University of Cambridge > > British Antarctic Survey - Polar Oceans seminar series > Constraining water mass transformation and overflow dynamics on the Arctic shelves

Constraining water mass transformation and overflow dynamics on the Arctic shelves

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If you have a question about this talk, please contact Dr Irena Vankova.

Dense gravity currents forced by surface buoyancy loss over polar continental shelves are important contributors to subsurface and abyssal ventilation throughout the World Ocean, yet remain challenging to observe and represent accurately in models. The vast, and rapidly evolving Arctic shelves are particularly crucial in setting water mass structure of the entire basin and influencing its response to changing climatic conditions. Observations indicate that some of the strongest water mass transformation processes in the Arctic occur in the Barents and Kara Sea shelves. The combination of cooling of warm Atlantic inflow as well as localized polynya development around Svalbard, Franz Josef Land, and Novaya Zemlya leads to development of waters with higher densities than even the deepest layers of the Arctic. Depending on the amount of mixing and strength of the buoyancy forcing, these dense overflows may also ventilate the Arctic halocline layer.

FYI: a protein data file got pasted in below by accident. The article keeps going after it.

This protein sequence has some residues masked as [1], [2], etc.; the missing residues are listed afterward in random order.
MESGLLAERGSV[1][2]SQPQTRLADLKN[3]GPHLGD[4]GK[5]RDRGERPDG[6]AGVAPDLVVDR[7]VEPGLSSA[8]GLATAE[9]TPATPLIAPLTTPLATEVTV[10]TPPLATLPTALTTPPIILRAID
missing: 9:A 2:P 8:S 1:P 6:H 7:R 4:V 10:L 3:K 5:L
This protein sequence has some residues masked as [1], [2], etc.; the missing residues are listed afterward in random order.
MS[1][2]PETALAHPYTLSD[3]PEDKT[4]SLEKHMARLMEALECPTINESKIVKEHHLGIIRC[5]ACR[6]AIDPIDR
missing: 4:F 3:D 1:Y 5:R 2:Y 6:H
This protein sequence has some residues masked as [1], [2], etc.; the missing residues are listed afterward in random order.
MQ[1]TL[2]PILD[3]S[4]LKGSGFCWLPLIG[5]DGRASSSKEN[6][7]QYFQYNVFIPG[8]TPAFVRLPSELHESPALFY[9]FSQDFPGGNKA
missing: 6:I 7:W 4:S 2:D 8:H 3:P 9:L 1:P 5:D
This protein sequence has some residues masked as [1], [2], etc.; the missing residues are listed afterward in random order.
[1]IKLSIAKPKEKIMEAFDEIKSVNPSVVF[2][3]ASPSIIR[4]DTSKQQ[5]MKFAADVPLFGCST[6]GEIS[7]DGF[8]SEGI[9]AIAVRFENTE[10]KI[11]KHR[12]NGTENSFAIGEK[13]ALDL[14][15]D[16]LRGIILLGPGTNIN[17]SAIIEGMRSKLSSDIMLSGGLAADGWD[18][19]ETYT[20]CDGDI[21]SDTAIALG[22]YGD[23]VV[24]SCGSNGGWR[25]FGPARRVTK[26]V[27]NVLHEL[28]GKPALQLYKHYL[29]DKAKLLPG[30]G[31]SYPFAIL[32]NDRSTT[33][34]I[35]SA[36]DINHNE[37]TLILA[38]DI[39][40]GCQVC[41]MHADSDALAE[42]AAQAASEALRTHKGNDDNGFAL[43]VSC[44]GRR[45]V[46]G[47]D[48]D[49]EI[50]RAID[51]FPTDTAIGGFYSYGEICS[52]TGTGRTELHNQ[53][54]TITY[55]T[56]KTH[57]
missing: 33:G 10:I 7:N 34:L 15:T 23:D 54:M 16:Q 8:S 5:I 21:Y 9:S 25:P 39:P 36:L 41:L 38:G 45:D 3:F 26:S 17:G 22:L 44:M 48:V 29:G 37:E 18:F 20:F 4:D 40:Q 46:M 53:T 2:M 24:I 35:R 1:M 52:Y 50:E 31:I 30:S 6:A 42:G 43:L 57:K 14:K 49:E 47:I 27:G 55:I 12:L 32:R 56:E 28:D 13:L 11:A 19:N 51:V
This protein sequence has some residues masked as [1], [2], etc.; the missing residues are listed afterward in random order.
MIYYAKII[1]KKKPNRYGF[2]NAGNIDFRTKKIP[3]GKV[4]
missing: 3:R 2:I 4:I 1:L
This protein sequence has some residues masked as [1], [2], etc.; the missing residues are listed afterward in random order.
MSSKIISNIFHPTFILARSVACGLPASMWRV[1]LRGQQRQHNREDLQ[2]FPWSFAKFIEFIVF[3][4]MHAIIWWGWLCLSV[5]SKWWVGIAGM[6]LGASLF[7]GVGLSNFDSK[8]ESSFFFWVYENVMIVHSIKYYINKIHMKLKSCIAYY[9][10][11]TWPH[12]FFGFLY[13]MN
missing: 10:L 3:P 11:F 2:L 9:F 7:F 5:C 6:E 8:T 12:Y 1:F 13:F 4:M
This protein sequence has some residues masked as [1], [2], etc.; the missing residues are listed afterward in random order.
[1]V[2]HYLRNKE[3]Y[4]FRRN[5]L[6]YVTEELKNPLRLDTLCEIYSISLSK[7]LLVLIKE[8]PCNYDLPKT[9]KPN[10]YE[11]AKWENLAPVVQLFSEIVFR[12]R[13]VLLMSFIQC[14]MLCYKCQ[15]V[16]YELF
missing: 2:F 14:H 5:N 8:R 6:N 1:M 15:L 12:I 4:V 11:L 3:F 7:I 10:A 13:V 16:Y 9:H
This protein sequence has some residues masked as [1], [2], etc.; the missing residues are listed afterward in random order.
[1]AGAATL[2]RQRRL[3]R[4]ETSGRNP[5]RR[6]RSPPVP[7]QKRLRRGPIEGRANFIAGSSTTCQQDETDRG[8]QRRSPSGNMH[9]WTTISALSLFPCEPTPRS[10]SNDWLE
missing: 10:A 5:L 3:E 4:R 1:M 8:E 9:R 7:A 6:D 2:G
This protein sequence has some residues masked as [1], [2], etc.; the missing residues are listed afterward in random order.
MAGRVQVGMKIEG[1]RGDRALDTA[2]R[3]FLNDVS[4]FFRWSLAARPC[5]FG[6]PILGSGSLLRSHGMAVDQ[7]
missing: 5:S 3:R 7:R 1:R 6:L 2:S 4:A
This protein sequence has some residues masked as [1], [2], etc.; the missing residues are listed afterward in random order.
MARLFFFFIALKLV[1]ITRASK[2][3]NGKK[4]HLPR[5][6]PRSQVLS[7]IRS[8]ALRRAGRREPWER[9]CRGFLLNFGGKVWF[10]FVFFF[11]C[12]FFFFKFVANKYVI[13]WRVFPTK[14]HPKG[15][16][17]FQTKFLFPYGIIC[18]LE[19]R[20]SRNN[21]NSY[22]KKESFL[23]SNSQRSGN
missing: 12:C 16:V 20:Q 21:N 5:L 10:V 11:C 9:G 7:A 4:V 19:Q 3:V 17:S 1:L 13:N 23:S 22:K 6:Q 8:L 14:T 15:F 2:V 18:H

In the first part of the talk, I will present idealized high-resolution simulations aimed at studying the dynamics of rotating dense overflows. I will discuss the role of mesoscale baroclinic eddies and submesoscale symmetric instability in setting the pathways and properties of the dense waters. In the second part, we will examine how modern state-of-the-art general circulation models presently capture shelf overflow dynamics in the Arctic. We consider: (1) whether dense shelf overflows and the vertical structure of the Arctic are well-represented by the GFDL -OM4 1/4-degree model as well as an analogous 1/8-degree version; and (2) pathways by which overflows and water mass transformation over the Eurasian shelves contribute to setting the vertical structure of the interior Arctic. We also explore the changes in ventilation pathways that the Arctic will experience as a result of warming. In particular – we see evidence for dense water formation changing from being influenced by polynyas and brine rejection as sea ice forms to being predominantly set by cooling of the inflowing, highly saline Atlantic waters.

This talk is part of the British Antarctic Survey - Polar Oceans seminar series series.

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